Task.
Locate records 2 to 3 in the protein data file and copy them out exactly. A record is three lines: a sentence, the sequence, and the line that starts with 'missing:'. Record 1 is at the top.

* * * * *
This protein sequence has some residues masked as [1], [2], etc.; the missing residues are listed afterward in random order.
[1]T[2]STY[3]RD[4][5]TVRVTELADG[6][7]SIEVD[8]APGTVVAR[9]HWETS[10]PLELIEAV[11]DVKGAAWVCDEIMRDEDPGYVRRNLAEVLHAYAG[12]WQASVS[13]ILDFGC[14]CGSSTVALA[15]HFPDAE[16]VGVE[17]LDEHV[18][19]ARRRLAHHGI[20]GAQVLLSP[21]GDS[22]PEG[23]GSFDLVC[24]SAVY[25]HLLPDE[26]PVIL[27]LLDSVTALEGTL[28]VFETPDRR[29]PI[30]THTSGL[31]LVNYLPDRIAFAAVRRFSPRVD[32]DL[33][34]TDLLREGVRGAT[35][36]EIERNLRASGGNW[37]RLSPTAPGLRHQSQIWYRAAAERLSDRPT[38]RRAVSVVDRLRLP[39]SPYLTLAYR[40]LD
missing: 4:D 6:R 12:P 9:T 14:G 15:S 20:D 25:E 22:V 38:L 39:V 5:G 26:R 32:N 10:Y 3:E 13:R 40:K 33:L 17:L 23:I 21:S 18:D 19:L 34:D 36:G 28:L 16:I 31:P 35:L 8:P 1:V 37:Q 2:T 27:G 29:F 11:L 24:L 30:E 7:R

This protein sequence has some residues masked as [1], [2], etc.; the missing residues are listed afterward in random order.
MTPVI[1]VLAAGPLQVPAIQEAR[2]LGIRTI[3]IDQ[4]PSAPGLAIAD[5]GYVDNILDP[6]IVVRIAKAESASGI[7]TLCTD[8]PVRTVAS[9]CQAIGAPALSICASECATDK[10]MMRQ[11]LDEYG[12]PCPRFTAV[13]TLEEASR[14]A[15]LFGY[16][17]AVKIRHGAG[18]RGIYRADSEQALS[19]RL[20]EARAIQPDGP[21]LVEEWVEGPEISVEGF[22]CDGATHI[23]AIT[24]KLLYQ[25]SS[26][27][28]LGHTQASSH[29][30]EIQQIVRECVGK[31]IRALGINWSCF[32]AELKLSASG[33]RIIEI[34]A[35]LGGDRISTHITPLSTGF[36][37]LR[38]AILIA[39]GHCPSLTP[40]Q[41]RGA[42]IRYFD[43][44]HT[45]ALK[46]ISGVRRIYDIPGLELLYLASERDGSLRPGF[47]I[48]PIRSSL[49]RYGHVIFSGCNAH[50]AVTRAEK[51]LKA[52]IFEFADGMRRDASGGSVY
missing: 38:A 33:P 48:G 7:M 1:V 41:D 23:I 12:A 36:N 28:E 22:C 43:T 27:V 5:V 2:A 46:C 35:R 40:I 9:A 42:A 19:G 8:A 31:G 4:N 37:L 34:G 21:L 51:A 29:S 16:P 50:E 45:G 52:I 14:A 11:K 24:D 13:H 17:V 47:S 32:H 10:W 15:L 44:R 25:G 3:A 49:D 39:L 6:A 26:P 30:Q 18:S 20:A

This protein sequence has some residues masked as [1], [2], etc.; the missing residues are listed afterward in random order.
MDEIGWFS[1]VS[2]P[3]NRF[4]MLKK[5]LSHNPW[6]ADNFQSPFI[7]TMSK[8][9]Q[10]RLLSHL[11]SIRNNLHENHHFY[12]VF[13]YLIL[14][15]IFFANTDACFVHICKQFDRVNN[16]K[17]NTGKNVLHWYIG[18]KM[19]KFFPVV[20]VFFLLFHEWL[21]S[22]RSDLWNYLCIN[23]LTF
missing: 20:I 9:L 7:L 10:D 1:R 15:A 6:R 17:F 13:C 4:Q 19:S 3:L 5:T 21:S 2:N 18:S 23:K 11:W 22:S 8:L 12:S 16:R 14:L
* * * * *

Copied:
This protein sequence has some residues masked as [1], [2], etc.; the missing residues are listed afterward in random order.
MTPVI[1]VLAAGPLQVPAIQEAR[2]LGIRTI[3]IDQ[4]PSAPGLAIAD[5]GYVDNILDP[6]IVVRIAKAESASGI[7]TLCTD[8]PVRTVAS[9]CQAIGAPALSICASECATDK[10]MMRQ[11]LDEYG[12]PCPRFTAV[13]TLEEASR[14]A[15]LFGY[16][17]AVKIRHGAG[18]RGIYRADSEQALS[19]RL[20]EARAIQPDGP[21]LVEEWVEGPEISVEGF[22]CDGATHI[23]AIT[24]KLLYQ[25]SS[26][27][28]LGHTQASSH[29][30]EIQQIVRECVGK[31]IRALGINWSCF[32]AELKLSASG[33]RIIEI[34]A[35]LGGDRISTHITPLSTGF[36][37]LR[38]AILIA[39]GHCPSLTP[40]Q[41]RGA[42]IRYFD[43][44]HT[45]ALK[46]ISGVRRIYDIPGLELLYLASERDGSLRPGF[47]I[48]PIRSSL[49]RYGHVIFSGCNAH[50]AVTRAEK[51]LKA[52]IFEFADGMRRDASGGSVY
missing: 38:A 33:P 48:G 7:M 1:V 41:D 23:I 12:A 36:N 28:E 22:C 43:T 27:V 5:V 2:A 46:C 35:R 40:I 9:A 42:A 19:G 8:A 31:G 4:N 37:L 34:G 21:L 51:A 29:S 16:P 50:E 45:G 52:I 14:A 11:K 24:D 13:H 17:V 47:S 32:H 10:W 15:L 44:R 25:G 3:A 49:D 39:L 6:A 26:P 30:Q 18:S 20:A

This protein sequence has some residues masked as [1], [2], etc.; the missing residues are listed afterward in random order.
MDEIGWFS[1]VS[2]P[3]NRF[4]MLKK[5]LSHNPW[6]ADNFQSPFI[7]TMSK[8][9]Q[10]RLLSHL[11]SIRNNLHENHHFY[12]VF[13]YLIL[14][15]IFFANTDACFVHICKQFDRVNN[16]K[17]NTGKNVLHWYIG[18]KM[19]KFFPVV[20]VFFLLFHEWL[21]S[22]RSDLWNYLCIN[23]LTF
missing: 20:I 9:L 7:L 10:D 1:R 15:A 6:R 17:F 13:C 4:Q 19:S 3:L 5:T 21:S 2:N 18:S 23:K 11:W 22:S 8:L 12:S 16:R 14:L